95-96/100 Andrew Caillard MW. Deep colour. Intense praline/ espresso/ mocha aromas. Deep set praline/ espresso/ blackcurrant/ grilled nut flavours, richly buoyant and substantial wine with pronounced muscular graphite tannins. Lovely length of flavour, energy and fruit complexity.
93-95/100 Robert Parker Jr. A blend of 84.5% Cabernet Sauvignon, 15% Merlot and 0.5% Petit Verdot, the 2011 Latour represents only 34% of the crop. It hit 13.1% natural alcohol. One of the vintage-s most compelling wines, it possesses a dense ruby/purple color as well as a sweet, open-knit personality with ripe tannin, superb intensity, good purity and harmony, a medium to full-bodied mouthfeel, and lots of crushed rock, floral and black as well as blue fruit notes in addition to hints of ink and forest floor. This beautifully rich, savory Latour will be surprisingly drinkable in 4-5 years, and should age easily for two decades or more.
18.5/20 Steven Spurrier, Decanter. Concentrated Cabernet nose lifted by floral wild violets, the classic restrained firmness of Latour with intellectual more than sensual complexity to come. Drink 2018-2040.
17/20 Julia Harding MW, Jancis Robinson. Initial impression of toast and char. Dark and savoury. Unexpectedly fluid on the palate even though it has a firm framework but the framework is transparent to the purity of the fruit. Not in the least luscious. Short pile so it is firm but carpeted on the palate.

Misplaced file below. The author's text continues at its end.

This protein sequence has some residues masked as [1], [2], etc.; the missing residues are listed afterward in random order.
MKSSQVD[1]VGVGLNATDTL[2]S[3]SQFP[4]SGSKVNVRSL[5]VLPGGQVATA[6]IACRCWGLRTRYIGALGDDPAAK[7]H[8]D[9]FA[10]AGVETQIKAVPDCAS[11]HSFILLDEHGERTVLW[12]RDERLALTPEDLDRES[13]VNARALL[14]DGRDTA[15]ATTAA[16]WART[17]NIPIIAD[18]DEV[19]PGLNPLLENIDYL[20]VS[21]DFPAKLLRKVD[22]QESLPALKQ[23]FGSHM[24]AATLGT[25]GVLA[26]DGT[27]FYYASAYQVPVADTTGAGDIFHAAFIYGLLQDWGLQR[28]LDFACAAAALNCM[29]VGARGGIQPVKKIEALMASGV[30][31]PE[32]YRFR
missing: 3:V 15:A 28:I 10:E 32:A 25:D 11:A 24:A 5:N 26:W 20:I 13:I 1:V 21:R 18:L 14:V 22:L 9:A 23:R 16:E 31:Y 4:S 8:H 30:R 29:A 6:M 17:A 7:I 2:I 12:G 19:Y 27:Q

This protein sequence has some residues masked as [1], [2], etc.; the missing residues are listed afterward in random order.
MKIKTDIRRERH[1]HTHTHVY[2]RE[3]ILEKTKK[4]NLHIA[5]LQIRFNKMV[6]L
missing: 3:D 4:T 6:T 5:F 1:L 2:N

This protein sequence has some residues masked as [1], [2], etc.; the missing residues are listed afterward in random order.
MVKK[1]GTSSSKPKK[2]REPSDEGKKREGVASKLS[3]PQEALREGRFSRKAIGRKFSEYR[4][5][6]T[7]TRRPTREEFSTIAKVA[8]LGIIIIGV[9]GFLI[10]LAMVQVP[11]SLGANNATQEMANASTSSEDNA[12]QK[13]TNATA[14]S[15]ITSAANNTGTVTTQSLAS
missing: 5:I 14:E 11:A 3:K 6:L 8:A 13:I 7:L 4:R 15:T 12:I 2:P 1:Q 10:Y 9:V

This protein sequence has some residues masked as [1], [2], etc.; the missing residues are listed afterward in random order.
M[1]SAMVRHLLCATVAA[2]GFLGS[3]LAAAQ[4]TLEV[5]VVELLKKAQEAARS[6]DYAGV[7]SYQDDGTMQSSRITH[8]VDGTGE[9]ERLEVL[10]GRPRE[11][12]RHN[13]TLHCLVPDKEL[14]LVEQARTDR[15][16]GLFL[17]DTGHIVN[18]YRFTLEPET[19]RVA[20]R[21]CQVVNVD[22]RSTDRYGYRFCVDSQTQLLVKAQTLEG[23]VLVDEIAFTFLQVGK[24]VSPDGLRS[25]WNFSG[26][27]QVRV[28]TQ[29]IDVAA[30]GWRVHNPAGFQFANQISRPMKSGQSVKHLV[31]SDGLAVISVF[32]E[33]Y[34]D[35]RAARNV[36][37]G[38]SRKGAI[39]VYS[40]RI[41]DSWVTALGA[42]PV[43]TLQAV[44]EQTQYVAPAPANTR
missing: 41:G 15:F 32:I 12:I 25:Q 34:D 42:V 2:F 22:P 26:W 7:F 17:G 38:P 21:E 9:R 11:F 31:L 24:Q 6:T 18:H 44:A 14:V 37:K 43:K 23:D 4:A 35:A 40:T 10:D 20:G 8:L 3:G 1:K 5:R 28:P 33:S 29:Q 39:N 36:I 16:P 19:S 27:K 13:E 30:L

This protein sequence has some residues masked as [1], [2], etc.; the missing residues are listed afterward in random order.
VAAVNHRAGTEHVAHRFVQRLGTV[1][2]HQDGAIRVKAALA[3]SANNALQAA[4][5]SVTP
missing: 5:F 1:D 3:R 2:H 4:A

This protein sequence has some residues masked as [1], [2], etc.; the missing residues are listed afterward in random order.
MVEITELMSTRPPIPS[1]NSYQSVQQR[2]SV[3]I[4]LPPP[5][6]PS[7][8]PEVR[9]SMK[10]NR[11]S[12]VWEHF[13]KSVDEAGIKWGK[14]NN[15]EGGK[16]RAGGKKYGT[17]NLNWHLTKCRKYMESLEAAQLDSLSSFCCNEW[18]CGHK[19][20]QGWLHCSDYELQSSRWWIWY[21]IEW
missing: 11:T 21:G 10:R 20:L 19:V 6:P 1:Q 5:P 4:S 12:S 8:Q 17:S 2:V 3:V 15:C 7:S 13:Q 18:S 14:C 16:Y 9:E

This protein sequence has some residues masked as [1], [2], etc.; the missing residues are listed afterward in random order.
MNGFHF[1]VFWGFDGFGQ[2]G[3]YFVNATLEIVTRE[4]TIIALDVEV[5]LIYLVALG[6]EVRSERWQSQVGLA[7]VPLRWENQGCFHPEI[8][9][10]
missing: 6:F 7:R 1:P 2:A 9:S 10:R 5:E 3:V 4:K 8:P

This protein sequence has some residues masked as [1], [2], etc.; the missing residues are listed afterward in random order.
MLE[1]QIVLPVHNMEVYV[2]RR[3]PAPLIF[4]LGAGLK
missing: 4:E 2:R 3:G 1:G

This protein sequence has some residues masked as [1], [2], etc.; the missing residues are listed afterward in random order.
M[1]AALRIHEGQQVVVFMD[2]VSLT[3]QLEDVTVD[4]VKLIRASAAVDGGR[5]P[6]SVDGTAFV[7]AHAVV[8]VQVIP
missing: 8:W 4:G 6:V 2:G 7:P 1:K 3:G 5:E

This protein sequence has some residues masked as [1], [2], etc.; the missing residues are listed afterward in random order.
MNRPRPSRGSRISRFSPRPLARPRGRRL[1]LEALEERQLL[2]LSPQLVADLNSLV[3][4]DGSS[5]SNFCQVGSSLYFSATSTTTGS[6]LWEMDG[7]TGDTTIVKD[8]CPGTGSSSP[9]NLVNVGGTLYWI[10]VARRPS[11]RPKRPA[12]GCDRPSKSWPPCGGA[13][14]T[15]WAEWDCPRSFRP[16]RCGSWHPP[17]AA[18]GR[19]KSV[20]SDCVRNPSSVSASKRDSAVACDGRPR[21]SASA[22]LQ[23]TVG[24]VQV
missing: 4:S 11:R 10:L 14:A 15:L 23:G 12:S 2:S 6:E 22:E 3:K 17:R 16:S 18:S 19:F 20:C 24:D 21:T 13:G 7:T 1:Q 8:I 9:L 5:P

Pauillac is Bordeaux’s most acclaimed appellation, the only one with three Premier Cru properties: Château Lafite-Rothschild, Château Mouton-Rothschild and Château Latour. These and other Pauillac chateaux produce robust, full-flavored and long-lived red wines made from Cabernet-based blends. Though winemaking techniques and microclimates vary throughout Pauillac, producing some variations in style, classic Pauillac wines have juicy flavors of blackcurrant and cedar, often with coffee, chocolate and graphite notes. Pauillac, part of the Médoc region on Bordeaux’s Left Bank, has gravelly and well-drained soils that force vines to grow long and strong roots. Struggling a bit for water, the vines produce grapes with high tannins and concentrated juices. Nearby rivers and the Atlantic Ocean modulate temperatures, preventing the grapes from ripening too quickly. Such grapes make powerful wines that may age and improve for decades. However, in Pauillac, as in other old-world wine regions, some winemakers are working to develop softer red wines that maintain the local wines’ traditional substance and flavors, but are more approachable immediately upon release.